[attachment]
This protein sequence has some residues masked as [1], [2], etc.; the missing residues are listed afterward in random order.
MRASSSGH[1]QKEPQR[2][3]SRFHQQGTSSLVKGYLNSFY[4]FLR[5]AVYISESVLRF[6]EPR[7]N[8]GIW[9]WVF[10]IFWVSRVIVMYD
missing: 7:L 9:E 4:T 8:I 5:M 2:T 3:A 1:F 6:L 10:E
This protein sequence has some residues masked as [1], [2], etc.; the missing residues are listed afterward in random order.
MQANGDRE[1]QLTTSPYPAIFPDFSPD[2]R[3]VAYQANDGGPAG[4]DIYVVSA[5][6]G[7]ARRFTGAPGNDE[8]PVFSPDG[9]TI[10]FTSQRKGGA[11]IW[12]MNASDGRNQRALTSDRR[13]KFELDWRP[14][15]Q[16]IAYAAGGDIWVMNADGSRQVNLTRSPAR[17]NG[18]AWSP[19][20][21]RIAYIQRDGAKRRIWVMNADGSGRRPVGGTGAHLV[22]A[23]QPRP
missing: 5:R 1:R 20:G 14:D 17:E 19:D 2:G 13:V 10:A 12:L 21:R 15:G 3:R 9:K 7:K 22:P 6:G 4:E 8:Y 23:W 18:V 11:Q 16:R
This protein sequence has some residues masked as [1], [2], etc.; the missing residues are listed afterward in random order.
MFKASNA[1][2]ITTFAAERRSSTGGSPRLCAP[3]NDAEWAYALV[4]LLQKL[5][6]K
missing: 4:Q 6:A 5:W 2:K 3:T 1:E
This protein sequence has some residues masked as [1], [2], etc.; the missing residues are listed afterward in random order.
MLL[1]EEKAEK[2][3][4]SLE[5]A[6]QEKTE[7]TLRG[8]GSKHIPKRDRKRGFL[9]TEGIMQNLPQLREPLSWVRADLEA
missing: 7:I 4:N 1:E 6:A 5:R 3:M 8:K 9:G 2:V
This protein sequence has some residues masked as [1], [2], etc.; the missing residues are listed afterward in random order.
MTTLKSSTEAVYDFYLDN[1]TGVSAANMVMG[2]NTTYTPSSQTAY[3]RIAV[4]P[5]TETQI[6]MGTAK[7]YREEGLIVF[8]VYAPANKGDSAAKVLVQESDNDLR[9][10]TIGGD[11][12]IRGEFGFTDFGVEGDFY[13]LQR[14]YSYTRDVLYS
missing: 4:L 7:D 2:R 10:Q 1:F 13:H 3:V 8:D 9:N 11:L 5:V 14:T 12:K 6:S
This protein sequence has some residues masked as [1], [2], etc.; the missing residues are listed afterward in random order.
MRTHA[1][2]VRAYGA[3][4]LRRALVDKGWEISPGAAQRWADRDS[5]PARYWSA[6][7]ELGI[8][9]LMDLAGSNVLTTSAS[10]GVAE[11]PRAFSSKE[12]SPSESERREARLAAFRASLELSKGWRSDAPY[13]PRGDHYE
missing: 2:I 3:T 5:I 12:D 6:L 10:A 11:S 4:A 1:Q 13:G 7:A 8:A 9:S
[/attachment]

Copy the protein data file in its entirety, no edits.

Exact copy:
This protein sequence has some residues masked as [1], [2], etc.; the missing residues are listed afterward in random order.
MRASSSGH[1]QKEPQR[2][3]SRFHQQGTSSLVKGYLNSFY[4]FLR[5]AVYISESVLRF[6]EPR[7]N[8]GIW[9]WVF[10]IFWVSRVIVMYD
missing: 7:L 9:E 4:T 8:I 5:M 2:T 3:A 1:F 6:L 10:E
This protein sequence has some residues masked as [1], [2], etc.; the missing residues are listed afterward in random order.
MQANGDRE[1]QLTTSPYPAIFPDFSPD[2]R[3]VAYQANDGGPAG[4]DIYVVSA[5][6]G[7]ARRFTGAPGNDE[8]PVFSPDG[9]TI[10]FTSQRKGGA[11]IW[12]MNASDGRNQRALTSDRR[13]KFELDWRP[14][15]Q[16]IAYAAGGDIWVMNADGSRQVNLTRSPAR[17]NG[18]AWSP[19][20][21]RIAYIQRDGAKRRIWVMNADGSGRRPVGGTGAHLV[22]A[23]QPRP
missing: 5:R 1:R 20:G 14:D 17:E 19:D 2:G 13:V 10:A 12:L 21:R 15:G 3:R 9:K 7:K 22:P 6:G 4:E 8:Y 23:W 18:V 11:Q 16:R
This protein sequence has some residues masked as [1], [2], etc.; the missing residues are listed afterward in random order.
MFKASNA[1][2]ITTFAAERRSSTGGSPRLCAP[3]NDAEWAYALV[4]LLQKL[5][6]K
missing: 4:Q 6:A 5:W 2:K 3:T 1:E
This protein sequence has some residues masked as [1], [2], etc.; the missing residues are listed afterward in random order.
MLL[1]EEKAEK[2][3][4]SLE[5]A[6]QEKTE[7]TLRG[8]GSKHIPKRDRKRGFL[9]TEGIMQNLPQLREPLSWVRADLEA
missing: 7:I 4:N 1:E 6:A 5:R 3:M 8:K 9:G 2:V
This protein sequence has some residues masked as [1], [2], etc.; the missing residues are listed afterward in random order.
MTTLKSSTEAVYDFYLDN[1]TGVSAANMVMG[2]NTTYTPSSQTAY[3]RIAV[4]P[5]TETQI[6]MGTAK[7]YREEGLIVF[8]VYAPANKGDSAAKVLVQESDNDLR[9][10]TIGGD[11][12]IRGEFGFTDFGVEGDFY[13]LQR[14]YSYTRDVLYS
missing: 4:L 7:D 2:R 10:Q 1:F 13:H 3:V 8:D 9:N 11:L 5:V 14:T 12:K 6:S
This protein sequence has some residues masked as [1], [2], etc.; the missing residues are listed afterward in random order.
MRTHA[1][2]VRAYGA[3][4]LRRALVDKGWEISPGAAQRWADRDS[5]PARYWSA[6][7]ELGI[8][9]LMDLAGSNVLTTSAS[10]GVAE[11]PRAFSSKE[12]SPSESERREARLAAFRASLELSKGWRSDAPY[13]PRGDHYE
missing: 2:I 3:T 5:I 12:D 6:L 10:A 11:S 4:A 1:Q 13:G 7:A 8:A 9:S